Vitis vinifera L.: Wild or cultivated? Study of the grape pips found at Petra, Jordan; 150 B.C. – A.D. 40

  • Christiane Jacquat
  • Danièle Martinoli
Article

Abstract

The identification of carbonised grape pips (Vitis vinifera ssp.) is problematic, and the morphological features generally used to distinguish the wild subspeciesV. vinifera ssp.sylvestris from the cultivated subspeciesV. vinifera ssp.vinifera are not satisfactory. Different biometric studies were carried out on Nabataean and Roman seeds found at Petra, Jordan, dated to 150 B.C. – A.D. 400, and the results were compared to known phytogeographical and climatic data. Depending on the identification method selected, the seeds were attributed either to wild grapevines (based on the ratio of breadth over length, and on discriminant analyses of size variables such as pip length, stalk length, and chalaza position), or to an archaic variety of vine with seeds morphologically close to those of wild grapevines (ratio of stalk length over total pip length). The methods used here were applied to European grape pips; they should be tested on Near Eastern material. Archaeological data did not clarify the situation, and the importance of viticulture, which was prohibited during the Nabataean period, remains difficult to evaluate at Petra.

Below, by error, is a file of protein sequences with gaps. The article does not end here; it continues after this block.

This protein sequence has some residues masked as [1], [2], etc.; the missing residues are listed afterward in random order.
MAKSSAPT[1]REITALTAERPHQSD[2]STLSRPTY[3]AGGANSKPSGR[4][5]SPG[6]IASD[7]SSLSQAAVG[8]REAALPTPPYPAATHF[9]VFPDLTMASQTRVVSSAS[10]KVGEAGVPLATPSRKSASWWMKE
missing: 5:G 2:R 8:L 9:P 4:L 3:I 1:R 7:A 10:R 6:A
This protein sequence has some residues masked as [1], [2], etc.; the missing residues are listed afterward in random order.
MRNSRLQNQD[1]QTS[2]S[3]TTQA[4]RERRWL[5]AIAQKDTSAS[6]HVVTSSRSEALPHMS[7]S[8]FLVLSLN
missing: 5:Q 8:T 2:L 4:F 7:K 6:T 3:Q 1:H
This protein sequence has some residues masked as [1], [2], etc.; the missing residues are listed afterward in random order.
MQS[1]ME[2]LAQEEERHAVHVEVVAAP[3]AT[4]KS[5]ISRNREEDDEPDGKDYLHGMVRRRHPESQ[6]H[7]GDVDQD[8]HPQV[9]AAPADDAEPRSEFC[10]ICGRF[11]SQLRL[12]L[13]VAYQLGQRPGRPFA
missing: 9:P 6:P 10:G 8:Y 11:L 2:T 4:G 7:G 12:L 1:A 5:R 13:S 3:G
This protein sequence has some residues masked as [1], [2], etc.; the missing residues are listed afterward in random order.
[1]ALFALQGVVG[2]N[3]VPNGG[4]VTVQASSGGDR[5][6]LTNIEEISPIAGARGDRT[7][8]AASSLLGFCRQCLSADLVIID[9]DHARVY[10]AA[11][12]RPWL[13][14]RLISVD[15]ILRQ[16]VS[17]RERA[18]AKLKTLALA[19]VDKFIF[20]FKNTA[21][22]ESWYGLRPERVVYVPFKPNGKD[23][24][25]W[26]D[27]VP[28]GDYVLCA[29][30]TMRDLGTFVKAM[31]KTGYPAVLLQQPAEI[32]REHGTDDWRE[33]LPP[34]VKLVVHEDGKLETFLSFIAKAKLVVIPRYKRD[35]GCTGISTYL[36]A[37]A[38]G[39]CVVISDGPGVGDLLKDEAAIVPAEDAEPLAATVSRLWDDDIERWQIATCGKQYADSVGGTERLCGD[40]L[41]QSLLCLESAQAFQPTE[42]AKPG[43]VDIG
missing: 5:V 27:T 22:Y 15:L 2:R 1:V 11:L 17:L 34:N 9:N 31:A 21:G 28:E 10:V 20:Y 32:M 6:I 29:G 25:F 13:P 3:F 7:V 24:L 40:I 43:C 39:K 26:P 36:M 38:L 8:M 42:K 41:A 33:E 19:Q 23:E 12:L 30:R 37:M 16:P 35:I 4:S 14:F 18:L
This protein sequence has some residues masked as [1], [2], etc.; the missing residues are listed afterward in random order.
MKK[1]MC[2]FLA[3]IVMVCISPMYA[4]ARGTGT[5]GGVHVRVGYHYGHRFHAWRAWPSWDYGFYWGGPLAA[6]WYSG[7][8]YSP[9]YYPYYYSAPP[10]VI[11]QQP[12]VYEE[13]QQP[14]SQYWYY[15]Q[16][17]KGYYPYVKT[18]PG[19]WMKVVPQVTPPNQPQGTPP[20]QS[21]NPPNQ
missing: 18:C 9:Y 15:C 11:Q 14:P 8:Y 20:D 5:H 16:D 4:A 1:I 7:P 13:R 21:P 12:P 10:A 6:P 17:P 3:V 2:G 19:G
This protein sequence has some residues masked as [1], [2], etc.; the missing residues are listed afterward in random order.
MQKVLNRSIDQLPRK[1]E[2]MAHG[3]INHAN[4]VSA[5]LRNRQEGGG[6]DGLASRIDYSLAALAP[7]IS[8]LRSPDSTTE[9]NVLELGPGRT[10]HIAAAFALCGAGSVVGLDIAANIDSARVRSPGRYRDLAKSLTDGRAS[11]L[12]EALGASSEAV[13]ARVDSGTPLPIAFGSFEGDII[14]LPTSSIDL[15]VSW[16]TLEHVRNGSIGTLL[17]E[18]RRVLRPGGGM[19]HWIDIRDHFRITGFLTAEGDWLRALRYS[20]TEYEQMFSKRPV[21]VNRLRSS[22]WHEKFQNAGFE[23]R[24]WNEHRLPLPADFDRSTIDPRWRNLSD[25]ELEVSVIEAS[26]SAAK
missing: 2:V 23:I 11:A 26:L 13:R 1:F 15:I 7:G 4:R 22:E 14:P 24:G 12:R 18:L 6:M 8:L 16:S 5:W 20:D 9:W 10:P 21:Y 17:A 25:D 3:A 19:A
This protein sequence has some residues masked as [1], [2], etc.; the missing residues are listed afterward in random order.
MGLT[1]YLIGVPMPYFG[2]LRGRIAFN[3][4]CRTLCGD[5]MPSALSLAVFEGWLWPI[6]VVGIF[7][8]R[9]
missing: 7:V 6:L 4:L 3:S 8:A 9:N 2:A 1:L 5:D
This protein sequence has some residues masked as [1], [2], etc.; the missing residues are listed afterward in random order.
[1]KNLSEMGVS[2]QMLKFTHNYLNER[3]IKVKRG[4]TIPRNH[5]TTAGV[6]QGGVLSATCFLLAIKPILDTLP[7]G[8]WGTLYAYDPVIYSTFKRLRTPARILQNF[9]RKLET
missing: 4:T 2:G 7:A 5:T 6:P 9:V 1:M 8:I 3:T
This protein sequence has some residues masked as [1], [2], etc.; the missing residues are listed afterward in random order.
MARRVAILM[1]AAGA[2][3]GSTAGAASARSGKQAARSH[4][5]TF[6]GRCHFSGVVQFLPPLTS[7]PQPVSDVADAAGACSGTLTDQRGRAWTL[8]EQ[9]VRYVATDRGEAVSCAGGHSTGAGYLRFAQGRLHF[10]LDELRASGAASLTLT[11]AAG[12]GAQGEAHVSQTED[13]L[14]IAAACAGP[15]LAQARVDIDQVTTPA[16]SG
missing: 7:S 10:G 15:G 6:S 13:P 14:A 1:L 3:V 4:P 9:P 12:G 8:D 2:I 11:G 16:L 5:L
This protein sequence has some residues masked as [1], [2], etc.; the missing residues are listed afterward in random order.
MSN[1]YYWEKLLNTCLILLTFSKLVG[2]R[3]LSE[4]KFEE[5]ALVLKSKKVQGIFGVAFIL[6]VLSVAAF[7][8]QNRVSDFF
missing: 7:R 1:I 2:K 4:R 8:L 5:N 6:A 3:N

Key words

Identification Grapevine Archaeobotany Nabataean period Jordan-Petra 

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Copyright information

© Springer-Verlag 1999

Authors and Affiliations

  • Christiane Jacquat
    • 1
  • Danièle Martinoli
    • 1
  1. 1.Geobotanical Institute, Swiss Federal Institute of TechnologyZurichSwitzerland

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